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New York: W. W. Norton & Company, 1983. First Edition [Stated], First Printing [Stated]. Hardcover. 384 pages. Footnotes. Index. DJ is in a plastic sleeve and has slight wear to edges. Samuel Cummings, (7 February 1927 – 29 April 1998) was an American small arms dealer. He was the brother-in-law of Senator John Tower. He founded the International Armament Corporation (also known as Interarms or Interarmco) in 1953, a company which came to dominate the free world market in private arms sales. Cummings became a US Army weapons specialist after World War II. He attended George Washington University, where he was recruited by the Central Intelligence Agency as a weapons expert. Cummings then bought large quantities of surplus World War II weapons. He was also called upon to identify captured weapons. In 1953 Cummings set up Interarmco to capitalize on the vast stores of postwar arms and ammunition. He used his contacts and expertise to acquire surplus weapons in large quantities to sell to various private and government buyers throughout the world. In the 1950s and 1960s, Interarmco catered both to souvenir-hungry GIs and sportsmen. Cummings became an export sales agent for various small arms manufacturers. Interarmco was an original exclusive agent for ArmaLite,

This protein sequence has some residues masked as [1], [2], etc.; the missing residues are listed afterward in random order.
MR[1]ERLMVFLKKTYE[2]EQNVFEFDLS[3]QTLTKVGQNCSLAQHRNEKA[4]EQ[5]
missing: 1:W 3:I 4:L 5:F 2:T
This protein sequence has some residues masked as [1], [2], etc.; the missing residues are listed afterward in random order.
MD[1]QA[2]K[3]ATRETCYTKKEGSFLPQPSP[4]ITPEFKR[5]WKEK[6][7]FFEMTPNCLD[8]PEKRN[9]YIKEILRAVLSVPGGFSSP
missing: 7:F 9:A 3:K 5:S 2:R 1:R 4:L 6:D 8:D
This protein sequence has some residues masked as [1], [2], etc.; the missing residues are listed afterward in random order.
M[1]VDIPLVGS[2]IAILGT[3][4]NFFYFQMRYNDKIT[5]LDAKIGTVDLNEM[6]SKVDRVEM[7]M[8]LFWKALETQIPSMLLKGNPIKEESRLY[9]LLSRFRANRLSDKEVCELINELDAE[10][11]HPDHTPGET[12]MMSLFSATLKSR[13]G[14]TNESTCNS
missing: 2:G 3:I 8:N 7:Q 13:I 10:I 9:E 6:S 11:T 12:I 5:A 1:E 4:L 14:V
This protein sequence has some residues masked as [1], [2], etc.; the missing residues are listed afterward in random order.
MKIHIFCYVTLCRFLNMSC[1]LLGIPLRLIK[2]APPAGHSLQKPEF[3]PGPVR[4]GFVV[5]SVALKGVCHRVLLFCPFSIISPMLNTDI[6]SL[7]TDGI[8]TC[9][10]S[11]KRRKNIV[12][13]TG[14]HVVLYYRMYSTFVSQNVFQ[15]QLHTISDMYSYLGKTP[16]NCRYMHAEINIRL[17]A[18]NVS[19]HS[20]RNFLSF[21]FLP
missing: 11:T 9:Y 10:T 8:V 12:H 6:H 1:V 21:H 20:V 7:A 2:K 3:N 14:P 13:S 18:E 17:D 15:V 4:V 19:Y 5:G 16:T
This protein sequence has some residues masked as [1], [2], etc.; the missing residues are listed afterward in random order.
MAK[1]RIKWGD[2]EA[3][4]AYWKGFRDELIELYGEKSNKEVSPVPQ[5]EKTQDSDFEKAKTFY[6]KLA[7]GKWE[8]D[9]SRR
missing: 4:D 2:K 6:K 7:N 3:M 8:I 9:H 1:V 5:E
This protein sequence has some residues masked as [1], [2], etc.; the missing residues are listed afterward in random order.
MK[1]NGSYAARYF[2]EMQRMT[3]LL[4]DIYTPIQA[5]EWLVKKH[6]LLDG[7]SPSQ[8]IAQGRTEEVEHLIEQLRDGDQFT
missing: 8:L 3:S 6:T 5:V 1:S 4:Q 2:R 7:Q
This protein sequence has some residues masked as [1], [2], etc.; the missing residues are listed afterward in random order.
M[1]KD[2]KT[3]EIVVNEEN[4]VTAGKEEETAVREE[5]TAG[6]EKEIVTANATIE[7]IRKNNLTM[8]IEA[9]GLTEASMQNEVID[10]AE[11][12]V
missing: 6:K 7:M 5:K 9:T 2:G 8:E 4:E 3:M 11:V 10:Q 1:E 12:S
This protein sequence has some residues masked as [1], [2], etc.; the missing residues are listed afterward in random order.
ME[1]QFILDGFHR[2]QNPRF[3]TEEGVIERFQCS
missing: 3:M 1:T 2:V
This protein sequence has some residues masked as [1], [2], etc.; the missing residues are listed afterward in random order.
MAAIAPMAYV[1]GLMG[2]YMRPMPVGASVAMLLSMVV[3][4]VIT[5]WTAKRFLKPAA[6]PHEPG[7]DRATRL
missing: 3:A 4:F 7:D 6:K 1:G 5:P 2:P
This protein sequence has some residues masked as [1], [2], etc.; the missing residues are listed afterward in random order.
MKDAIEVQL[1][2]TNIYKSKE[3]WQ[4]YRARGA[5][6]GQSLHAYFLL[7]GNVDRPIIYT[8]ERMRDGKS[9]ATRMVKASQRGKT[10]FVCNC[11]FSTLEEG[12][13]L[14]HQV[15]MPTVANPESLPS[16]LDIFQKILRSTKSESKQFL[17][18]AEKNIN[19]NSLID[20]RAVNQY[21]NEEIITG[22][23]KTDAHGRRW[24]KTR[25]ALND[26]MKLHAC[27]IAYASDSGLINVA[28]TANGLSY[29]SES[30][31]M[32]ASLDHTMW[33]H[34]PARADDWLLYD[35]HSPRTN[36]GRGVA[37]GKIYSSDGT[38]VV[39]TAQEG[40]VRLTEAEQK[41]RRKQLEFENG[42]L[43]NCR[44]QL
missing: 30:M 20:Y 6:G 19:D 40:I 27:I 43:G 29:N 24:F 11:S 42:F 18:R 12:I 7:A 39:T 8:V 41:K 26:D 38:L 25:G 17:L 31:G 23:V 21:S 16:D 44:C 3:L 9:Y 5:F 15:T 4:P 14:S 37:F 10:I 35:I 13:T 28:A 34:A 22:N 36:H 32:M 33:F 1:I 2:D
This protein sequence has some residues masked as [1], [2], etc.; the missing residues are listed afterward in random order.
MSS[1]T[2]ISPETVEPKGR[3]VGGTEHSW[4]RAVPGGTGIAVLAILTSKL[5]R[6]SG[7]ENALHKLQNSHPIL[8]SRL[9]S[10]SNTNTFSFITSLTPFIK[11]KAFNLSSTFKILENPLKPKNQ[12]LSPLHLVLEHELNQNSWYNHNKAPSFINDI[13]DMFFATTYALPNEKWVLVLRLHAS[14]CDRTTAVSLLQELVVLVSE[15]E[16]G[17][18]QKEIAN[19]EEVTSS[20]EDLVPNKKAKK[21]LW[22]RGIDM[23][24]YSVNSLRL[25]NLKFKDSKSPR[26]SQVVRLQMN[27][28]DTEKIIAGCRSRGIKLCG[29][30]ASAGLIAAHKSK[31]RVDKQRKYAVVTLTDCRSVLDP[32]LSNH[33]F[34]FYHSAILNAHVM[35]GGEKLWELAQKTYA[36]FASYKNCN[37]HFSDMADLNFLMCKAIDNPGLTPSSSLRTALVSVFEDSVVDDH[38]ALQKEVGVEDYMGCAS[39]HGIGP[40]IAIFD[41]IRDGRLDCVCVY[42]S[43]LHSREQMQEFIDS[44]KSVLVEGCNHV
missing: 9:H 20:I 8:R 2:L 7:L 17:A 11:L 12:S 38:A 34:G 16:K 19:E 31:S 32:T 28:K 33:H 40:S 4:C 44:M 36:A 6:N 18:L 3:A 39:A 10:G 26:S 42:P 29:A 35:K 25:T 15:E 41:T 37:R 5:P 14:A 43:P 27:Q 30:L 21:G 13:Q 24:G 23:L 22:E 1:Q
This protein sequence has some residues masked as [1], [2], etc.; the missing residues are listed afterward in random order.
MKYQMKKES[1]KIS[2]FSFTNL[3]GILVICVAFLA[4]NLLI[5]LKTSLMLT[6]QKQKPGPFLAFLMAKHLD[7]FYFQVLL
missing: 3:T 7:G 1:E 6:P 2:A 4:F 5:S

New York: E. P. Dutton & Company, 1917. Presumed First Edition, First printing thus. Hardcover. Pocket-sized (4.75 inches by 6.25 inches), 142,  Pages. Illustrations. Maps. Figures. Corners of some pages bumped. Cover has slight wear and soiling. The authors were Inspector Instructors in the U. S. Army Field Artillery. One of the authors rose to the rank of Major General in the United States Army. Dawson was Chief Signal Officer during the major portion of World War II, and presided over a momentous buildup of the Signal Corps. With a budget that grew from nine million in 1941, to more than five billion in 1943, Olmstead turned to both the Signal Corps laboratories and the private sector to meet the demands of total war. With the assistance of an advisory council of reserve officers and a civilian advisory board comprised of key figures in the communications industry, Olmstead brought the Signal Corps to wartime footing. Accomplishments included activating hundreds of Signal units and training thousands of officers and enlisted personnel in a reorganized Signal School. Olmstead's illustrious career blossomed in the 1920s and flourished during the depression years of the 1930s. However, it was during World War II that Olmstead's talent and vision won him the Distinguished Service Medal. His colleague may have been the John Hammond who also rose to the rank of General and became the owner of the New York Rangers.